Don't Breathe



 

The concept of home invasion is terrifying. We’ve all had at least one nightmare of someone breaking into our hose and stealing our belongings either with us without us in the house at the same time. Needless to say, this concept plays easily into horror movies, although not always very well. Films like You’re Next and Panic Room do this very well, some like Hush are just ok, while others such as When a Stranger Calls and The Collector fail miserably. The main thing about home invasion movies that has always been true is that our protagonists are always the home-owners and some outside force is coming in to ruin their day. That all changed in 2016 with the release of Don’t Breathe. Don’t Breathe hit the scene in August of 2016 and turned the horror genre and specifically the home invasion movie on its head. For the first time our protagonists were not the ones being invaded, but the ones doing the invading. Naturally I was intrigued by this premise and told myself that this was a movie I was going to have to see. Written and directed by Fede Alvarez (with a secondary writing credit going to Rodo Sayagues) the movie stars Jane Levy, Dylan Minnete, and Daniel Zovatto as our trio of thieves and Stephen Lang as the blind man they attempt to rob, but more on that later. Don’t Breathe was well-received across the board, boasting an 87% certified Fresh rating on Rotten Tomatoes with an average critic score of 7.1 out of 10, as well as 80% from audiences giving it a 7.8 out of 10. Numbers like that got me even more pumped to watch this movie, and when I received it as a Christmas gift I knew instantly that I would have to do a written review. So, did Don’t Breathe live up to the hype? Let’s find out! Obviously, I’m going to spoil the heck out of this movie so if you care about that sort of thing go watch the movie first and come back to this. First, let’s talk expand on what I’ve already hinted at: We follow the thieves in this film. The movie is set in Detroit and it’s established almost immediately that our trio don’t like their situation and are turning to burglary to make enough money to flee to California. This is especially true for Jane Levy’s character, who we see has white trash for parents and is basically supporting her and her little sister by herself. The movie does a good job at making Jane Levy’s Rocky and to a lesser extent Dylan Minnette (who plays Alex – the friend who is clearly in love with Rocky but is stuck in the friend zone) sympathetic characters, but our third and final thief Money, played by Daniel Zovatto is one of the least sympathetic characters put to screen. He’s the boyfriend of Rocky and almost immediately I didn’t like him. He’s not an abusive boyfriend or anything cliché like that, he just isn’t particularly likable. To give credit where credit is due however, that is one of the things that makes Don’t Breathe so interesting – none of our main characters are good people. They’re the people we’ve had those nightmares about. The ones where you come home from work to find your house ransacked, your belongings in a combination of ruined or stolen. Through various circumstances Don’t Breathe runs into its first and (if I recall) last major cliché. The trio gets word of Stephen Lang’s character (only known as “the blind man”) and how he recently came into a lot of money from a settlement involving the death of his only daughter. They decide to go against their modus operandi of only stealing things covered by insurance to take this guy’s cash so they can leave Detroit. I will admit, I don’t like the trope of “we just have to do this one last job” in movies and it certainly feels weak here, but it moves the plot forward. If I’m being honest, up to this point I was kind of bored, so the fact that the movie tries to rush them into Stephen Lang’s house as quickly as possible I appreciate, because once they’re inside the movie picks up speed and never slows down again. Speaking of Stephen Lang, he’s fantastic in this movie. It isn’t easy to convincingly act blind, but he pulls it off. He doesn’t have a whole lot of dialogue, but what little bit he does have lends himself to be an almost sympathetic antagonist. I say almost because of some things that happen later in the movie, but we’ll get to that. The rest of the actors, while they aren’t fantastic they aren’t terrible either. I will say that out of the trio of thieves Jane Levy has the greatest acting ability, but they all do well enough that I didn’t notice any particularly bad performances. Don’t Breathe also offers some killer (get it!?) cinematography. Since almost the entire movie takes place inside the same house you’d expect to get bored seeing the same batch of rooms over and over, but this film does a great job of keeping it fresh. From something as simple as seeing the same room from a different angle almost every time you enter it to making a lot of tight shots causing intense feelings of claustrophobia to utilizing the entire house from the main floor, upstairs, the basement, and even inside the walls, this movie is filled with great shots, angles, and lighting. Speaking of lighting and utilizing all parts of the house, the single greatest scene in the movie takes place in the basement. By this point in the movie Stephen Lang has already killed Money, leaving Rocky and Alex to try and escape. They wind up in the basement and Stephen Lang kills the power plunging the house – and the movie – into total darkness. What follows is some of the scariest and most intense 5 minutes I’ve seen put to film. Alex and Rocky are trying to find their way through the basement in utter blackness, and the camera goes black and white so we can still see what’s going on. Stephen Lang is able to maneuver the basement effortlessly just as he is with the rest of his house, thanks to objects he has memorized to tell him where he is, essentially like land marks. He also has a gun in this scene so every time he hears a noise is firing in that general directions which throws the frame into full color for a split second before being swallowed by the darkness. The film-making in this scene is pure brilliance and nothing I can say will do it complete justice so I’m just going to move on. Remember how I said earlier that Stephen Lang was almost a sympathetic antagonist? For most of the movie I felt that he was. He was just a blind guy trying to defend himself and his home from invaders. The basement scene changes that perspective entirely when we learn that he has kidnapped the girl that killed his daughter and his holding her prisoner in his basement. Already that seems pretty creepy but we learn once that girl is dead and he captures Rocky that he had impregnated her in the hopes that she would give him a child to replace the one she took from him. This brings us to the most uncomfortable scene in the movie where he prepares to impregnate Rocky via turkey baster because he’s “not a rapist.” Thankfully it doesn’t happen but the movie forces you to watch as he pulls a container from the fridge (you know what’s in it), heats it up, and loads the turkey baster. I don’t know if I’ll ever be able to get that scene out of my mind. I will say that one other thing that disappointed me about Don’t Breathe is that Rocky ends up getting away in the end with the money! I would have liked it very much if Stephen Lang had killed all three of them, but the ending wasn’t completely unsatisfying. Overall I think this is a fantastic horror film, quite possibly the best in the last decade. Was it good enough to make my top 5 best movies of 2016? You’ll have to stay tuned to the main show to find that one out! What did you think of Don’t Breathe? I’d love it if you left me a comment and let me know!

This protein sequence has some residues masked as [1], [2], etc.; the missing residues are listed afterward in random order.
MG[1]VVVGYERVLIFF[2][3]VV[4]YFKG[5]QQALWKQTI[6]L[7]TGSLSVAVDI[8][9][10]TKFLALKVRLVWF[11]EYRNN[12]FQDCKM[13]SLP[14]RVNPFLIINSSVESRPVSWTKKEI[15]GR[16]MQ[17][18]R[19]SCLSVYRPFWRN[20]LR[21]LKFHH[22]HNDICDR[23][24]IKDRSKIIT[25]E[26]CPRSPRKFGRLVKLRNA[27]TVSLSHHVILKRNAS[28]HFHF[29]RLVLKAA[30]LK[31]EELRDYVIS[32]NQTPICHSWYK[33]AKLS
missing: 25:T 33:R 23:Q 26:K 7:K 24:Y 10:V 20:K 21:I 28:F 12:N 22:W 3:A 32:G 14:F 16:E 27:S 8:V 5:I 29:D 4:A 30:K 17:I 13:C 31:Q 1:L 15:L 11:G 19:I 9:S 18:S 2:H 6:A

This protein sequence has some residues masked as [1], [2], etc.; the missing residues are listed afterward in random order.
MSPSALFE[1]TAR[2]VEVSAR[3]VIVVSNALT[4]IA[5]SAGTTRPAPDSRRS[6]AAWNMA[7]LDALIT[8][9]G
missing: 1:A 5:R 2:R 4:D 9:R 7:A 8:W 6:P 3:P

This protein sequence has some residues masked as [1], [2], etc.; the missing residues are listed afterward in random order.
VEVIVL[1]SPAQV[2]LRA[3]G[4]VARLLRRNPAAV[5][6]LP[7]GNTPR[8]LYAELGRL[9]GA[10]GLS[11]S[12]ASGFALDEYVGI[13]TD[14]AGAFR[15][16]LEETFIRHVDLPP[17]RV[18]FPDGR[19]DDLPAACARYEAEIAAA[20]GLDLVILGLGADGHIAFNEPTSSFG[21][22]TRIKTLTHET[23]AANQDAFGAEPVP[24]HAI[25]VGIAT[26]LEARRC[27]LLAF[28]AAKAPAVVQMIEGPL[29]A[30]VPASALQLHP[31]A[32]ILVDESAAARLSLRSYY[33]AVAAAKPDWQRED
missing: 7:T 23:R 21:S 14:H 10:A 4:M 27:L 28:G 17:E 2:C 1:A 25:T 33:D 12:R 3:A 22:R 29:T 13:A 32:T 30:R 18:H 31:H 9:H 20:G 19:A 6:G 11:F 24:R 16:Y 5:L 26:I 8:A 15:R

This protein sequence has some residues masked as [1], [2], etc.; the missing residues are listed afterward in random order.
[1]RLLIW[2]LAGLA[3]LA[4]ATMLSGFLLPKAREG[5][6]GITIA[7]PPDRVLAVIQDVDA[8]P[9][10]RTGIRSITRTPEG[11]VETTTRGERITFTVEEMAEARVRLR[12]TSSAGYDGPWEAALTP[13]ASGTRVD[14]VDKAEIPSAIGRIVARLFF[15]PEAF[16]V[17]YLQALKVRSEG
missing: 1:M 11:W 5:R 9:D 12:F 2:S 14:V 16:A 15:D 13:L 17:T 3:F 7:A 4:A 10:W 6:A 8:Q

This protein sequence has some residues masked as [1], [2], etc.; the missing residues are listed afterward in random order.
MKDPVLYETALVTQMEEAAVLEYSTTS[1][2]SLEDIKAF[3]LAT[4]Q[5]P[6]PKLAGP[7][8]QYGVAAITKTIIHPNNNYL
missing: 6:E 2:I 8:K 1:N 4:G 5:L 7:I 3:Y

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Horror movies have always served as a vehicle for social and political commentary. From the critiques of capitalism in They Live to the effects of an abusive relationship in The Invisible Man, horror